The Health Department is striving to increase its reach to those most in need and enhance its inclusiveness for people with disabilities. To that end, Melissa Ramel, a nutrition coordinator with Nutrition Services, along with Saint Louis University (SLU) nutrition graduate students Yiwei Zhao and Allie Howard, provided a fun, interactive series of cooking classes for seniors at the Patch Neighborhood Senior Center. Although the seniors in this neighborhood live independently, about half of the ones at this center were living with disabilities. Being able to learn beneficial skills and behaviors that could be used at home could benefit them greatly.
The goal of the cooking classes was to educate the participating seniors and promote healthy living through proper diet and physical activity. This was accomplished through a series of six classes. Each of the six classes included a specific nutrition topic and a tasty recipe that participants made and enjoyed at the center. The class topics ranged from MyPlate basics to adequate hydration to the importance of protein to nutrition label reading. Each recipe was chosen based on the number of ingredients, time it took to prepare, and likeliness of reproducibility.
The classes were specifically tailored to allow maximum participation from all seniors regardless of ability. Each week, all thirteen participants were encouraged to help prepare the recipe and refresh their memory on food preparation safety and cooking skills. Participants not actively engaged in preparing the recipe were part of the nutrition education activities and discussions. At the end of each class, all participants received a bag of groceries to take home. The groceries included most of the ingredients used for making that week’s recipe. This allowed them to recreate the recipes at home and enhanced their food security, a concern for many seniors on fixed or limited incomes.
Overall, the classes were beneficial for the participants. Through evaluation and observation, behavior changes were apparent. One notable example according to Ramel involved the use of the water cups provided during week three. Participants faithfully brought them to class and only filled them with water. Although the participants had varied backgrounds and ability levels, they all expressed their enjoyment with the class and continued interest in making healthier choices. In addition, working with the Patch Neighborhood Center created a new partnership, one that will allow for additional nutrition educations and cooking demonstrations in the future.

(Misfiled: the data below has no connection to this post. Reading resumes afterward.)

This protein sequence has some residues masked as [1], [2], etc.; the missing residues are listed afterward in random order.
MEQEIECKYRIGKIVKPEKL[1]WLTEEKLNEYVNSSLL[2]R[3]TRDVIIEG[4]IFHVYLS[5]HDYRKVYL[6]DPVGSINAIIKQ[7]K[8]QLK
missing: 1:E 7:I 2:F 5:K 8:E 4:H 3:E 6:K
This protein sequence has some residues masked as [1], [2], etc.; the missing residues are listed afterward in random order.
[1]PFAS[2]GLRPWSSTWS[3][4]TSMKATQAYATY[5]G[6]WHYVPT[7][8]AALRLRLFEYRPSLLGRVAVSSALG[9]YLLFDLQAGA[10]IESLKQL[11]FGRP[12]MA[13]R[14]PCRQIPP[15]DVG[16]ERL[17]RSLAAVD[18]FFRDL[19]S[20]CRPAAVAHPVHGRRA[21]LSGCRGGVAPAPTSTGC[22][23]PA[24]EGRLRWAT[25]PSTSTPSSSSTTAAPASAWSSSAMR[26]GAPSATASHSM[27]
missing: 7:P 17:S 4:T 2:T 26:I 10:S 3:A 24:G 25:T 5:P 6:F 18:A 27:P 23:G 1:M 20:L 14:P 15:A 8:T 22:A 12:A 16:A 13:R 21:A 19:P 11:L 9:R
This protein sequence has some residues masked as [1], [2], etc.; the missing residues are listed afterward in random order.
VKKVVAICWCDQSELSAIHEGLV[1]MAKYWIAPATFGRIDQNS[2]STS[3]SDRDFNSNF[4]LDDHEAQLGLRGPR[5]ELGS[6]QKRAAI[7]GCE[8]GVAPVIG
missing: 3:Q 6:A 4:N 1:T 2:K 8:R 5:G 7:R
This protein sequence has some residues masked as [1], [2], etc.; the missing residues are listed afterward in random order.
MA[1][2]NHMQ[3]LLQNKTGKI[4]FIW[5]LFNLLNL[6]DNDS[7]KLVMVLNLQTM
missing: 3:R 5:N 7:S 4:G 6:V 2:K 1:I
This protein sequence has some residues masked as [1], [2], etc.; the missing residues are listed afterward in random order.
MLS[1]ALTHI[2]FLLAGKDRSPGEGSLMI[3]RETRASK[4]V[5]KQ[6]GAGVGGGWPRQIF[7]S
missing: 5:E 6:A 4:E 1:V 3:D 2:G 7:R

Seniors are one of the most vulnerable populations today. Many are at an age where chronic diseases and disability can set in, and both support and resources may be limited. Teaching these seniors how to apply beneficial cooking skills and health behaviors, will help them to have a better quality of life in spite of whatever challenges they face.
Nutrition Services is a contracted function between the City St. Louis Department of Health and Saint Louis University’s Department of Nutrition and Dietetics. Nutrition and dietetics professionals are available to provide health/nutrition education, perform cooking demos/classes, and educate community members on healthy lifestyle changes throughout the City. To schedule Nutrition Services for your agency, please contact us at 314/657-1571 or RamelM@stlouis-mo.gov.
Written by: Melissa Ramel, MS, RD, LD